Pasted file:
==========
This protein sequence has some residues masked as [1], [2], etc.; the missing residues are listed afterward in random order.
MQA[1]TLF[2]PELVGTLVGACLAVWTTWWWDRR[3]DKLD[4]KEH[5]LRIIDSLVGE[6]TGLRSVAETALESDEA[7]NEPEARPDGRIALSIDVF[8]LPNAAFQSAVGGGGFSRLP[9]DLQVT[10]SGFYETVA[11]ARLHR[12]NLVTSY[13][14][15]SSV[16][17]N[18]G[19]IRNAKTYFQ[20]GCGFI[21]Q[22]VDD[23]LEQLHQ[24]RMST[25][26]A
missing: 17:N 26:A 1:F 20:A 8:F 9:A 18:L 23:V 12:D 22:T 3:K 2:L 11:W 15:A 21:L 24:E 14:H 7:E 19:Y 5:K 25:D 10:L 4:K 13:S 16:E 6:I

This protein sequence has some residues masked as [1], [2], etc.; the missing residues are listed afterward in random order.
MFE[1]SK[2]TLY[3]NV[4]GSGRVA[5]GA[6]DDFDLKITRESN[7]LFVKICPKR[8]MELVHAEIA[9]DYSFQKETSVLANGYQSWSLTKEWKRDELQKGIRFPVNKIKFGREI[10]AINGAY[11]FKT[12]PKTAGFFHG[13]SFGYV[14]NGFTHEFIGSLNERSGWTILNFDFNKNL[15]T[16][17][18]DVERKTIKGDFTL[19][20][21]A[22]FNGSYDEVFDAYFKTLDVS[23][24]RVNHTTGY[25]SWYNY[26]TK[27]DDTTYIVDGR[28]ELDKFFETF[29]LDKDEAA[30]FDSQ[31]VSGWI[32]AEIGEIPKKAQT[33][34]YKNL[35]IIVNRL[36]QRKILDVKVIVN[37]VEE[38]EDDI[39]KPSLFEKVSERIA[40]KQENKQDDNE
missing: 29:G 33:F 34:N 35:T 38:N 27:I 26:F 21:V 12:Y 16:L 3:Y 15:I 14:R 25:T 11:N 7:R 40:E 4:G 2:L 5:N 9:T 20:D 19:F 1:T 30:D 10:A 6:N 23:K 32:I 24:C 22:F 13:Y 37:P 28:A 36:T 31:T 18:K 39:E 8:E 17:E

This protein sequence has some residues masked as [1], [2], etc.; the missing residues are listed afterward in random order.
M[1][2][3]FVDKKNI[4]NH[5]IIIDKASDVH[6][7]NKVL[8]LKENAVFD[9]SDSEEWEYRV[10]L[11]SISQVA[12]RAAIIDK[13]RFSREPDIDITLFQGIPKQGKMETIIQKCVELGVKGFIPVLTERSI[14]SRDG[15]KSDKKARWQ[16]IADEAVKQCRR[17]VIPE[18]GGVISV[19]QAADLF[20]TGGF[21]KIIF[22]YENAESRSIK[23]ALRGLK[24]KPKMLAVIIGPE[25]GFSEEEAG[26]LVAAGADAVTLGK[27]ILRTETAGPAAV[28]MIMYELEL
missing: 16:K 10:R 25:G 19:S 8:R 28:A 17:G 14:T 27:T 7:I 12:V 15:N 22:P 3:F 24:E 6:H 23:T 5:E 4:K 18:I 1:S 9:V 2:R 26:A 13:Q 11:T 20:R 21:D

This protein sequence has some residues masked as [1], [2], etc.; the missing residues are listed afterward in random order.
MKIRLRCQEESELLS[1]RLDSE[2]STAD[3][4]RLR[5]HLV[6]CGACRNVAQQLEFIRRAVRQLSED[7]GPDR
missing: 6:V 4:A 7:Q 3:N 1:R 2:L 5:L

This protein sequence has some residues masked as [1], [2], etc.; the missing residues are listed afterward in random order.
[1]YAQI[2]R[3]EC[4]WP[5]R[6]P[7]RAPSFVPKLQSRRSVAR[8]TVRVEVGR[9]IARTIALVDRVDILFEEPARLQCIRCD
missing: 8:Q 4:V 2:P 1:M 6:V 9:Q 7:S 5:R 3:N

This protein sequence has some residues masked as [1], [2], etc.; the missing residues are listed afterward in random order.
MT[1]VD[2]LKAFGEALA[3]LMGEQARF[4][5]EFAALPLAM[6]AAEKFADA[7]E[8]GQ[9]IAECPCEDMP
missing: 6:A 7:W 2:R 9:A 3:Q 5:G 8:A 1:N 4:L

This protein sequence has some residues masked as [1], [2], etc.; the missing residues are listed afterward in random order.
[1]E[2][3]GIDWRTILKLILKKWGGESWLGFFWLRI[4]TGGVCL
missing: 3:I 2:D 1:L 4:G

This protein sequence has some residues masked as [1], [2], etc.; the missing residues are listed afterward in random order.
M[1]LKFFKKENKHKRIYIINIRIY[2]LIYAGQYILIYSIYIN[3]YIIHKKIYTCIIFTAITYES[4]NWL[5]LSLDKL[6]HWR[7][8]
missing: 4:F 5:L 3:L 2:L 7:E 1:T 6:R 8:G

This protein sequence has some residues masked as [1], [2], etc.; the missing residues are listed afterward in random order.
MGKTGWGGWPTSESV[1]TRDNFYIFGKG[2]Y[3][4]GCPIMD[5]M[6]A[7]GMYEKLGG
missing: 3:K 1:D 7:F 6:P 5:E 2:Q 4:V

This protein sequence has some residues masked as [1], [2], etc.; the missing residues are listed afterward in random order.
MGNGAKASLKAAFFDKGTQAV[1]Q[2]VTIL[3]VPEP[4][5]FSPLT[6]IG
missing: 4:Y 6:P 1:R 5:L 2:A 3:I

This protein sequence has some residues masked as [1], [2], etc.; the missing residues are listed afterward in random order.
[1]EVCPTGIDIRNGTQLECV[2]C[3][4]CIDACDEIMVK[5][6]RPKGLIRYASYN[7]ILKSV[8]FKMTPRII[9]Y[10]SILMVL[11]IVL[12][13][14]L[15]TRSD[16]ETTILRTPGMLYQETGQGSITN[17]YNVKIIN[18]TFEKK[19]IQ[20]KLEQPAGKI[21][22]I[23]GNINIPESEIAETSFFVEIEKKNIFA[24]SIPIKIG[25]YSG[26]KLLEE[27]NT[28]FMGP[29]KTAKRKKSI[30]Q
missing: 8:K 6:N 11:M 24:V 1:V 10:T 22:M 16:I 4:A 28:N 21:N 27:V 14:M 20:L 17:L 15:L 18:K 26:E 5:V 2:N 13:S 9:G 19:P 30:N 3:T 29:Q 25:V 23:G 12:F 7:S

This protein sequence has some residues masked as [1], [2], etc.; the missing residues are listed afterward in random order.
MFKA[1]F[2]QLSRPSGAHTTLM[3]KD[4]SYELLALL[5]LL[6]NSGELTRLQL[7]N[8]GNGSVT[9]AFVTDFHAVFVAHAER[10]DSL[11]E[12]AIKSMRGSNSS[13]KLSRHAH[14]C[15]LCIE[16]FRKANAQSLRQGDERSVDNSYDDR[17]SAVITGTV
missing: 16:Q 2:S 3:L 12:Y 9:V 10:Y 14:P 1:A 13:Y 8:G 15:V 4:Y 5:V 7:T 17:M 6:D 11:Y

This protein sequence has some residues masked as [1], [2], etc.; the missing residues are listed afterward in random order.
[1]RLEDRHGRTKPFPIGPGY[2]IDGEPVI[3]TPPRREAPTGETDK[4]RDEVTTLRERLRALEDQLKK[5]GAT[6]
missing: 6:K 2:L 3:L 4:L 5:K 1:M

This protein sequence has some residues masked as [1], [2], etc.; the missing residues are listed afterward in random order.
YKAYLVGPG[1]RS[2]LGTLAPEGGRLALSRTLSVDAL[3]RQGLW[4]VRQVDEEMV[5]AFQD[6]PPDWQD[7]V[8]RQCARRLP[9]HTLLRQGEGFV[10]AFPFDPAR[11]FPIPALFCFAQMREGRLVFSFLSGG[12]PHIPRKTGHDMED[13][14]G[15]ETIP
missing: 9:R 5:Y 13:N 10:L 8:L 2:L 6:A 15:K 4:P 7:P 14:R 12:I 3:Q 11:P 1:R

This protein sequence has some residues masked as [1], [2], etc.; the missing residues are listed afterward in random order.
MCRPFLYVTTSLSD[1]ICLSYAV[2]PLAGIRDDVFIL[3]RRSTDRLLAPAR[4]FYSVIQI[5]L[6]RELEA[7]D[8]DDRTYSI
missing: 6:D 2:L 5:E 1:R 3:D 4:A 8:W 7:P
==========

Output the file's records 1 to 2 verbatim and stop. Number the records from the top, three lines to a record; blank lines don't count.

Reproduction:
This protein sequence has some residues masked as [1], [2], etc.; the missing residues are listed afterward in random order.
MQA[1]TLF[2]PELVGTLVGACLAVWTTWWWDRR[3]DKLD[4]KEH[5]LRIIDSLVGE[6]TGLRSVAETALESDEA[7]NEPEARPDGRIALSIDVF[8]LPNAAFQSAVGGGGFSRLP[9]DLQVT[10]SGFYETVA[11]ARLHR[12]NLVTSY[13][14][15]SSV[16][17]N[18]G[19]IRNAKTYFQ[20]GCGFI[21]Q[22]VDD[23]LEQLHQ[24]RMST[25][26]A
missing: 17:N 26:A 1:F 20:A 8:F 9:A 18:L 23:V 12:D 22:T 3:K 2:L 11:W 15:A 21:L 24:E 14:H 7:E 19:Y 5:K 25:D 10:L 4:K 13:S 16:E 6:I

This protein sequence has some residues masked as [1], [2], etc.; the missing residues are listed afterward in random order.
MFE[1]SK[2]TLY[3]NV[4]GSGRVA[5]GA[6]DDFDLKITRESN[7]LFVKICPKR[8]MELVHAEIA[9]DYSFQKETSVLANGYQSWSLTKEWKRDELQKGIRFPVNKIKFGREI[10]AINGAY[11]FKT[12]PKTAGFFHG[13]SFGYV[14]NGFTHEFIGSLNERSGWTILNFDFNKNL[15]T[16][17][18]DVERKTIKGDFTL[19][20][21]A[22]FNGSYDEVFDAYFKTLDVS[23][24]RVNHTTGY[25]SWYNY[26]TK[27]DDTTYIVDGR[28]ELDKFFETF[29]LDKDEAA[30]FDSQ[31]VSGWI[32]AEIGEIPKKAQT[33][34]YKNL[35]IIVNRL[36]QRKILDVKVIVN[37]VEE[38]EDDI[39]KPSLFEKVSERIA[40]KQENKQDDNE
missing: 29:G 33:F 34:N 35:T 38:N 27:I 26:F 21:V 12:Y 16:L 3:Y 15:I 14:R 25:T 11:N 7:R 40:E 4:G 2:L 5:N 9:T 20:D 19:F 1:T 30:D 10:A 6:N 23:K 32:I 24:C 22:F 13:Y 37:P 28:A 36:T 31:T 18:K 39:E 8:E 17:E